Project Lead Gives ATU Business Students a Head Start

Project Lead ATU Fall 2022
The Arkansas Tech University School of Business hosted its inaugural Project Lead seminar at Chambers Cafeteria West Dining Room on Sunday, Aug. 14.

Thirty-eight students from the Arkansas Tech University School of Business launched their fall 2022 semester by participating in a seminar entitled Project Lead on Sunday, Aug. 14.

Highlights included team-building exercises with Dr. Phillip McClure, a facilitator and speaker based in Fort Smith, and a message about identifying and capitalizing upon personal strengths from Michele McWilliams, an Arkansas Tech alumna with 25 years of experience in education and multiple certifications in coaching leaders, individuals, teams and organizations.

Project Lead is made possible through a grant from the Loyd Foundation, which has made a five-year commitment to the initiative.

“I was nervous to walk in today,” said Megan Christensen, an ATU freshman from Alma and participant in Project Lead. “I didn’t know anyone who was going to be here. Once I got here, I sat down with a group of people and just started talking. It’s the beginning of making those connections, meeting people who can help and knowing there are people who are there for you.”

Christensen, who became a realtor at age 18, will major in business data analytics at Arkansas Tech.

“I like numbers,” said Christensen. “Long term, I want to do process improvement and project management from the business side for a manufacturing company. My mom was an engineer, so I was always around engineering growing up. I’d like to be involved in that, but from a business perspective.”

ATU freshman Alexis Lara’s business interests are in sales. She and Christensen met and became friends during the Project Lead seminar.

“I love to speak to people,” said Lara, who is from Maumelle and plans on majoring in marketing. “The older I got, the more I realized how much I love people and talking to them.”

Lara discovered early on that ATU was a place where she found her fit.

“I loved Arkansas Tech when I came for a visit,” said Lara. “I looked at a few other colleges, but I just knew…I came here and I literally love this place. It’s a great town. I’m very big on personal connections. The more connections you have, the more successful you can be. That’s what you need in order to get places.”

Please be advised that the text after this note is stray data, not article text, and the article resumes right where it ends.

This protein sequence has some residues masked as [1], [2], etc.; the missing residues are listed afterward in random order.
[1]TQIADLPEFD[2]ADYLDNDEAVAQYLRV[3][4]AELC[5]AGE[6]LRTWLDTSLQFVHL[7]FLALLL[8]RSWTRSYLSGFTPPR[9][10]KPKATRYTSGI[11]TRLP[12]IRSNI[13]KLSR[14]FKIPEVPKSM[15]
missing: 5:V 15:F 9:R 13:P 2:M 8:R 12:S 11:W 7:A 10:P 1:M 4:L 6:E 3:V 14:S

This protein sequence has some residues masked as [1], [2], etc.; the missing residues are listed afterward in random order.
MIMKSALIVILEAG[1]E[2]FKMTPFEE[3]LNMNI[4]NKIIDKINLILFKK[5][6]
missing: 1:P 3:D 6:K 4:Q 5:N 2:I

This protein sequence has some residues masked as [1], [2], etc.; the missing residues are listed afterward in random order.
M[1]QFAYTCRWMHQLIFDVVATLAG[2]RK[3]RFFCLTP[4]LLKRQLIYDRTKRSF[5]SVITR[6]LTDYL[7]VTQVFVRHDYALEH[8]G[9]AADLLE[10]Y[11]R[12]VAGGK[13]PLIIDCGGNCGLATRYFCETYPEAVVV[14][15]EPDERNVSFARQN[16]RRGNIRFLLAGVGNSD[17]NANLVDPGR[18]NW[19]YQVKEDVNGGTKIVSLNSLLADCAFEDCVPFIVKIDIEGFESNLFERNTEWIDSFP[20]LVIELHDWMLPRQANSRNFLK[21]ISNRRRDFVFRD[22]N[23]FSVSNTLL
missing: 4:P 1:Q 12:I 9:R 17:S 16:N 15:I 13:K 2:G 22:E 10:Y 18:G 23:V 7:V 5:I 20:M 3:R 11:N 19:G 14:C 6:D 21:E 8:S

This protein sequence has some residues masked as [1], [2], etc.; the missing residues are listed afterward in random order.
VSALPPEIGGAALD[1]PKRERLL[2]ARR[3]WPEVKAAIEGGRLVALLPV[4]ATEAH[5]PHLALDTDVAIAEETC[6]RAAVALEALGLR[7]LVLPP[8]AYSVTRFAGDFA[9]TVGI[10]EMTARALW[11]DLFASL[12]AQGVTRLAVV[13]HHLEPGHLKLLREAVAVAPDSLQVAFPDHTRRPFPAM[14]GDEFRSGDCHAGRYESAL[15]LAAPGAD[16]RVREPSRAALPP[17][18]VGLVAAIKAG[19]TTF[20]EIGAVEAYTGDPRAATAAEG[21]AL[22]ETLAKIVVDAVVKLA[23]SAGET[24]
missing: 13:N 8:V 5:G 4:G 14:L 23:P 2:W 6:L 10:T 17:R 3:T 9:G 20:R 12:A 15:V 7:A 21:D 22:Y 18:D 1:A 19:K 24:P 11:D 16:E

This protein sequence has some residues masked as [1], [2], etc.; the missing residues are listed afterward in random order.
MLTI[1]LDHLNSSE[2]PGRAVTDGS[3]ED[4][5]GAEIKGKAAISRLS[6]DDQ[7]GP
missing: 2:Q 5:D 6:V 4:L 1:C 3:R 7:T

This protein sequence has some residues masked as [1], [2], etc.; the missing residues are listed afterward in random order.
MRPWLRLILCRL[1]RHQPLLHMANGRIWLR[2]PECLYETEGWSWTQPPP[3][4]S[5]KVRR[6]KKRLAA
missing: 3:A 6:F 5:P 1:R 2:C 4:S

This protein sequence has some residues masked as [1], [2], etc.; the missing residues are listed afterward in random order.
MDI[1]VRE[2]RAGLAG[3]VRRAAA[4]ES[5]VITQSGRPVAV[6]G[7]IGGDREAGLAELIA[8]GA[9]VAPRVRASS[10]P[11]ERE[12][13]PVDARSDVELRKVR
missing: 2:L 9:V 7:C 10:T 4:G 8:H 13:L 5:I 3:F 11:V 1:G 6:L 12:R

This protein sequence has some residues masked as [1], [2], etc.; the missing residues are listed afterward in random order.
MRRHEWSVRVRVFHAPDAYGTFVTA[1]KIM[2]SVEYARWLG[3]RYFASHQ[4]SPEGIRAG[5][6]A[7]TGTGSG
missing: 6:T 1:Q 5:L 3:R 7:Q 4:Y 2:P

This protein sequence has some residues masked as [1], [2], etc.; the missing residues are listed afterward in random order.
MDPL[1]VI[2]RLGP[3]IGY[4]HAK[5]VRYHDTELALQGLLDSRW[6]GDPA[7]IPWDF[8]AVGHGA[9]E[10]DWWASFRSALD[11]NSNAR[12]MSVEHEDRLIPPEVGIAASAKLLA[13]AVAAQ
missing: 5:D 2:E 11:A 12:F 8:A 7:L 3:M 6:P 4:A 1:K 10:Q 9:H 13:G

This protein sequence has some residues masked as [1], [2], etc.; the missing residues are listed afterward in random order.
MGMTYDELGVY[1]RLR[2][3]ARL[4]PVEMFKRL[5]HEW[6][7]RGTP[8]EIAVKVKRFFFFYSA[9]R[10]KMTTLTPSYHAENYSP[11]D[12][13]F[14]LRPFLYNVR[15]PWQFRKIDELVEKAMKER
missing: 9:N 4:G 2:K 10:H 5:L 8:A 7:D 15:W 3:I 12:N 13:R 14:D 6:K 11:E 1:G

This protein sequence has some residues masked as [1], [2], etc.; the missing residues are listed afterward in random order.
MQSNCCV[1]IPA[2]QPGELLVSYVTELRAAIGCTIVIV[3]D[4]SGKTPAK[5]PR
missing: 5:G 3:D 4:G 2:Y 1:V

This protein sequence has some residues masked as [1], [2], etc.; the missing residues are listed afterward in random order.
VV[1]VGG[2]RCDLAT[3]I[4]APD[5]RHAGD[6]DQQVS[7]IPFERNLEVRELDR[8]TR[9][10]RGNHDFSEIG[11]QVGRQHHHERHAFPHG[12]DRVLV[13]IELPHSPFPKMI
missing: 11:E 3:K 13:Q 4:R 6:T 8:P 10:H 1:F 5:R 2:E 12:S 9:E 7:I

Jad Salaita was also among the Project Lead seminar participants. A native of Dubai, United Arab Emirates, Salaita earned his Bachelor of Science in Business Administration degree from ATU and is beginning his pursuit of the ATU Master of Business Administration degree with an emphasis in business data analytics this fall.

“I liked how interactive everybody was,” said Salaita when asked about Project Lead. “The engagement and the energy was really great. I gained a lot of knowledge about interviewing and how to ask questions, and I feel like my communication skills got way better.”

Project Lead was conceived by Kathy and Randy Loyd of the Loyd Foundation and Dr. Russ Jones, dean of the ATU College of Business and Economic Development, as a way to help Arkansas Tech business students become better connected to each other.

Jones expressed gratitude to the Loyds for their investment of resources and energy in Project Lead.

“The key we focused on the entire day was engagement,” said Jones. “Don’t just go to class and then go back to your residence hall. The ATU School of Business is very fortunate because we have an activity for students every Wednesday, all nine months. It ranges from guest speakers to building a resume to dress for success…all of those things.”

Moving forward, upper level student ambassadors from the ATU School of Business will be paired with freshman Project Lead participants. Funding is provided for networking lunches, which allow older students to share their wisdom and knowledge with younger ones.

“When these upper level students get into the business world and these freshmen become upperclassmen,” said Jones, “the upperclassmen will reach forward to the alumni and ask which classes they wish they had taken and what they wish they had known before they got into the workplace. Those upperclassmen can then reach back to the incoming freshmen and let them know what to be prepared for. The idea is to have contacts where you are headed who have gone down the same path you are and are willing to share what they have learned.”

After her first day in the program, Christensen already felt connected to that mission.

“I loved learning to communicate better,” said Christensen. “That is something I struggled with when I was younger. I’ve always been very shy. Learning how to open up and guide conversations…often times small talk can be awkward. Learning how to guide a conversation and have it be an effective conversation is so important.

“I really like the idea of being completely self-aware,” continued Christensen. “Know your strengths, know your weaknesses and learn how to make your weaknesses your strengths. There are so many things I can work on and there are people (at Arkansas Tech) who can help me and give me good insight.”

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